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At PROs, Transparency Shouldn’t Be Just a Buzzword (Guest Column)

As the co-founder and president of SMACKSongs, I read with interest Ed Christman's recent article in Billboard, headlined Shane McAnally's Dispute With ASCAP Puts 'Premium Payments' in Spotlight. I…

As the co-founder and president of SMACKSongs, I read with interest Ed Christman’s recent article in Billboard, headlined Shane McAnally’s Dispute With ASCAP Puts ‘Premium Payments’ in Spotlight. I was stunned at the outright half-truths and misrepresentations made by ASCAP in their response to Billboard‘s queries.

This entire process has been eye-opening as a music publisher — not just on behalf of Shane McAnally, but on behalf of the dozen other current songwriters we publish at SMACKSongs. How can we encourage our writers to affiliate with a PRO that essentially holds a writer’s songs hostage? How can we support an organization that so blatantly tries to retaliate against members if they happen to find a new champion at another PRO? In the current state of the industry where we all should be supporting each other and fighting the same fight, ASCAP has chosen to retaliate against members who move to another PRO. Funny enough, in response to a similar situation involving ASCAP members who had resigned from BMI in the mid-1980s, ASCAP’s then-CEO Morton Gould stated: “BMI should treat all writers equally and should not adopt policies that trap writers economically and impede their mobility among organizations.” It would be great if ASCAP’s current management team held the same beliefs because its current philosophy is to trap writers and their works by making it economically impossible to exercise “mobility among organizations.”

When ASCAP implemented the hit song premium in 1994, the purpose was and currently is to (1) reflect the importance to ASCAP’s repertory and its licensees of works that achieve high level performances on radio and (2) to compensate members whose works “have a unique prestige value for which adequate compensation would not otherwise be received by such writer members.” In Shane’s case, ASCAP continued to license his works to radio through 2016. Shane had eight No. 1 records post-resignation that ASCAP licensed to radio — yet, the co-writers of those same records received premiums from ASCAP while Shane did not. How can the same song have a “unique prestige value” to the radio licensee that benefits one writer but not for another writer on the same song? We believe firmly that the Consent Decree was put in place to prevent this very type of behavior.


In reading ASCAP’s responses to the article, their position is that Shane should have asked them the question of whether or not he would lose his premiums after resignation. What they failed to admit is that we did ask questions — and nobody at ASCAP had answers. It would have been impossible for Shane to find the “rule” or to even know to “ask the question” since (1) no such “rule” actually exists, (2) it is not part of any of ASCAP’s governing documents, and (3) the alleged “rule” was not known by either their Nashville executive management team or their head of membership in New York, who maintained contact with me during this period.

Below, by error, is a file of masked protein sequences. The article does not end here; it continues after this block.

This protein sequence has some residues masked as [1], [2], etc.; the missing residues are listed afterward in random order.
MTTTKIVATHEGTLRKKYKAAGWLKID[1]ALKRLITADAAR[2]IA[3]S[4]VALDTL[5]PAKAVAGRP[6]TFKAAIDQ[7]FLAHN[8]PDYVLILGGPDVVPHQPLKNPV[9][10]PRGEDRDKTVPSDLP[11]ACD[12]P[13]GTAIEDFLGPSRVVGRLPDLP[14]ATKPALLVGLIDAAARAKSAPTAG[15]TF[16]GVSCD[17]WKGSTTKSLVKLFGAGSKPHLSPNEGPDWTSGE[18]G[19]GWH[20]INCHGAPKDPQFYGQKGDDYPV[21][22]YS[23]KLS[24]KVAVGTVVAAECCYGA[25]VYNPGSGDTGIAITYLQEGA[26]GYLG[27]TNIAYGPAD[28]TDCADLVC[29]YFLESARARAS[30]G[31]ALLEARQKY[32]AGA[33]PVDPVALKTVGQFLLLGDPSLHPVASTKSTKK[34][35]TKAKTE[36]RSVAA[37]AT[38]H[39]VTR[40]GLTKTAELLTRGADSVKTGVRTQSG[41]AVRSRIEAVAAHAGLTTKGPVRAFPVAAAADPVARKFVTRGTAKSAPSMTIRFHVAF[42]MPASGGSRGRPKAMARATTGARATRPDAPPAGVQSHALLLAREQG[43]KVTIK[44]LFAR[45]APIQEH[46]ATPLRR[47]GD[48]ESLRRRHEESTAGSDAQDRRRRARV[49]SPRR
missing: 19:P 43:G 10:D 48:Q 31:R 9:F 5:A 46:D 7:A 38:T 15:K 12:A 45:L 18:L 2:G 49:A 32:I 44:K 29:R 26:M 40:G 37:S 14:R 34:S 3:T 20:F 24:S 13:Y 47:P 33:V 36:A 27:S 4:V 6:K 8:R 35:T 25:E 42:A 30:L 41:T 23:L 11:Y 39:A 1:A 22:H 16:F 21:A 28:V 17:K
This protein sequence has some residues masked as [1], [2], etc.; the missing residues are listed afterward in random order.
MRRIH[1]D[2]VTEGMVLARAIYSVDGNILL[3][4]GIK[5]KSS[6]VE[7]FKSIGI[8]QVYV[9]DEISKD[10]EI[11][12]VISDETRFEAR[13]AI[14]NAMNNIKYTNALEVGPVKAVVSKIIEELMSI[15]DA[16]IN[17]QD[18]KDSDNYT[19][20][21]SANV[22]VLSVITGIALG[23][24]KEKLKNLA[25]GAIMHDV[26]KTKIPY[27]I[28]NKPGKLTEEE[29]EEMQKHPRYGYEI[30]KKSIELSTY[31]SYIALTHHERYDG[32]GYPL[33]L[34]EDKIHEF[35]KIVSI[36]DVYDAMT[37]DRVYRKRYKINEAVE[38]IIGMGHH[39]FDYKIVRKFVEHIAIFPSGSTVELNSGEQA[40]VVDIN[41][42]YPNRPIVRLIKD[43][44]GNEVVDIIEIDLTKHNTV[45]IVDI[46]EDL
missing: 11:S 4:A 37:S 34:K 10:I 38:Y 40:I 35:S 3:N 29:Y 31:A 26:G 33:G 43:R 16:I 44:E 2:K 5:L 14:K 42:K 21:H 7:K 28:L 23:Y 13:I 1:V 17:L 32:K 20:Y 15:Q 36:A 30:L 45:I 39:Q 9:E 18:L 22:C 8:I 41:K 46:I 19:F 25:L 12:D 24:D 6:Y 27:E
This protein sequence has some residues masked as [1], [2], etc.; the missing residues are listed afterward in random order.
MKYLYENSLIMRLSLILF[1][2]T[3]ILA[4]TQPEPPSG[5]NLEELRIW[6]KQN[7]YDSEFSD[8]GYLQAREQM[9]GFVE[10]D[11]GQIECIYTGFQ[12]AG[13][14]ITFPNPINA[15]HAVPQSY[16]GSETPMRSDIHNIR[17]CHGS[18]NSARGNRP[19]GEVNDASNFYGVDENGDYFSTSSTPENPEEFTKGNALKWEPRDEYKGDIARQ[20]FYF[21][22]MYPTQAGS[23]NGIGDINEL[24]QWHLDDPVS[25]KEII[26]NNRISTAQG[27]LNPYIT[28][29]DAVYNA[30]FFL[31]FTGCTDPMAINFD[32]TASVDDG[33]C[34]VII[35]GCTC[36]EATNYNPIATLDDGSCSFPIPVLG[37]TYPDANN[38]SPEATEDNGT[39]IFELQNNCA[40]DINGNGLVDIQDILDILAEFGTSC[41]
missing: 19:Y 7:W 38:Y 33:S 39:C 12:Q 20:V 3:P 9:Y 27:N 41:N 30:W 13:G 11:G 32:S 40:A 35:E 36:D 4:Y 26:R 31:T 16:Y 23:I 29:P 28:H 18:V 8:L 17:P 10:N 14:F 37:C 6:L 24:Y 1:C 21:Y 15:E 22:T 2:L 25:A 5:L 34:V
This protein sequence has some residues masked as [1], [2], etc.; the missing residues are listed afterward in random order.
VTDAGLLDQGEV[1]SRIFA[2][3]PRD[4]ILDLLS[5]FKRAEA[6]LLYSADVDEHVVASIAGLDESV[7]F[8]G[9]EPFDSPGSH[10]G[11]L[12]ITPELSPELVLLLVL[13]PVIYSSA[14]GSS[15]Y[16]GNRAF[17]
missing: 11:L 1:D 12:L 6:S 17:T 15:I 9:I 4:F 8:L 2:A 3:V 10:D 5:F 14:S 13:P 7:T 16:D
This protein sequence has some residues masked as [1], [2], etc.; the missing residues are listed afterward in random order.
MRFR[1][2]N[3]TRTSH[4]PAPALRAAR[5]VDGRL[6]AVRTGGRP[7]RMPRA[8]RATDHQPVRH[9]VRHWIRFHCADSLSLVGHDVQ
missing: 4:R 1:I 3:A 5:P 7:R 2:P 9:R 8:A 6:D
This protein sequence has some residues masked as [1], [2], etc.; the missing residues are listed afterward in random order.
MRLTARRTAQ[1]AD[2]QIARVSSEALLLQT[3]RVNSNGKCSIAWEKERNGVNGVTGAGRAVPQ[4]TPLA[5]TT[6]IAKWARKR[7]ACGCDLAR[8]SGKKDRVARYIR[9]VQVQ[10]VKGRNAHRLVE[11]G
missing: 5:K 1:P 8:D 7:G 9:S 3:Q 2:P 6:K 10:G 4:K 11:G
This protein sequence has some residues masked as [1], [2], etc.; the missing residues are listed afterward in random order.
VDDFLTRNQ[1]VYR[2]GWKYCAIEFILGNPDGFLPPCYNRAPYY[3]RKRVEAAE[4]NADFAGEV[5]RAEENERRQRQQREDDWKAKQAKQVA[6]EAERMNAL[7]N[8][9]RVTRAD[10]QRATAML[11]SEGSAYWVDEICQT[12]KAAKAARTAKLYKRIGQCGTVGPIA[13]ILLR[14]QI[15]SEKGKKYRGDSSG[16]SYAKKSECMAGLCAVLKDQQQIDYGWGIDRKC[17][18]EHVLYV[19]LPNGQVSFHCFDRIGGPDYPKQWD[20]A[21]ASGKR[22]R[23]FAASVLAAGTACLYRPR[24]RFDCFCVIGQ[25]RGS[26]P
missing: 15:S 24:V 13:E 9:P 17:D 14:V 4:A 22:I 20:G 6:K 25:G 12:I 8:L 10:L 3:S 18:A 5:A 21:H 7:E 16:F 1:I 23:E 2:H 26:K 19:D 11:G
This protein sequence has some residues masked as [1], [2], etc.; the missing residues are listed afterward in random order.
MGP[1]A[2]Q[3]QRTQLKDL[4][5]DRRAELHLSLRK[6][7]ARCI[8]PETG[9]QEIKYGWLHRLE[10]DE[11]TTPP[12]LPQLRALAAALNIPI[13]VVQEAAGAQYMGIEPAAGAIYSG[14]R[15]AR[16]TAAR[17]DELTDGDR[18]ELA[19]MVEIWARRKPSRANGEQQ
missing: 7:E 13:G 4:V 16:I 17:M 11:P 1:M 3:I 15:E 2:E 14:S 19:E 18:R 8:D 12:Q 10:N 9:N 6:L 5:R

We repeatedly asked why money was being withheld. ASCAP continually responded that it takes a long time to manually create statements.  Nobody ever cited a “rule” as the basis of withholding payments or that they were phasing out the premiums. Paul Williams suggested that perhaps we had not read ASCAP’s rules correctly. I listened to sworn testimony by Dr. Peter Boyle (ASCAP’s chief economist) and Brian Roberts (ASCAP’s COO) who both confirmed that the “rule” in dispute is not actually written anywhere. Boyle, the sole person at ASCAP who previously created the “manual resignation statements,” also testified that he could not recall any instance in the past where a resigned member was subjected to the phasing out of radio premiums. It was only after Shane resigned this became a practice at ASCAP.

It is also disturbing to hear ASCAP Chairman and a fellow songwriter Paul Williams suggest that Shane was compensated fairly when ASCAP paid him less than half what it paid his co-writers. It’s “fair” for ASCAP to license the same works to radio, but pay its writers differently?


At no time did anyone at ASCAP alert us that resigning and removing works would mean leaving millions of dollars at ASCAP, all while ASCAP continued licensing Shane’s works to radio. Nothing was mentioned because nobody knew about the “rule” — because it does not exist. In fact, we learned that ASCAP’s Survey & Distribution Committee and ASCAP management spent much of 2015 shifting around sources of funding in a clear attempt to back-door a way of cheating Shane out of his hit songs premiums. ASCAP’s response flies in the face of transparency.

I plan to ask the Department of Justice to thoroughly investigate this matter (and other anti-competitive practices of ASCAP’s) before loosening any restrictions on ASCAP. ASCAP is the only PRO in the U.S. that treats its resigned members like this. Surely, if this were so competitively important the other PROs would institute similar practices or it would mean that ASCAP would stop losing hundreds of members a year to BMI, SESAC and GMR. ASCAP is the only PRO that requires all resigning members to leave works behind for “licenses in effect” and is also the only PRO that stops paying its resigned members a hit song premium after resignation.

Until real change is implemented, we will keep fighting the fight — not just on Shane’s behalf, but on behalf of each and every songwriter who deserves to receive their hard earned royalties from the exploitations of their works.

Michael Baum is the president of SMACKSongs, an independent music publisher based in Nashville.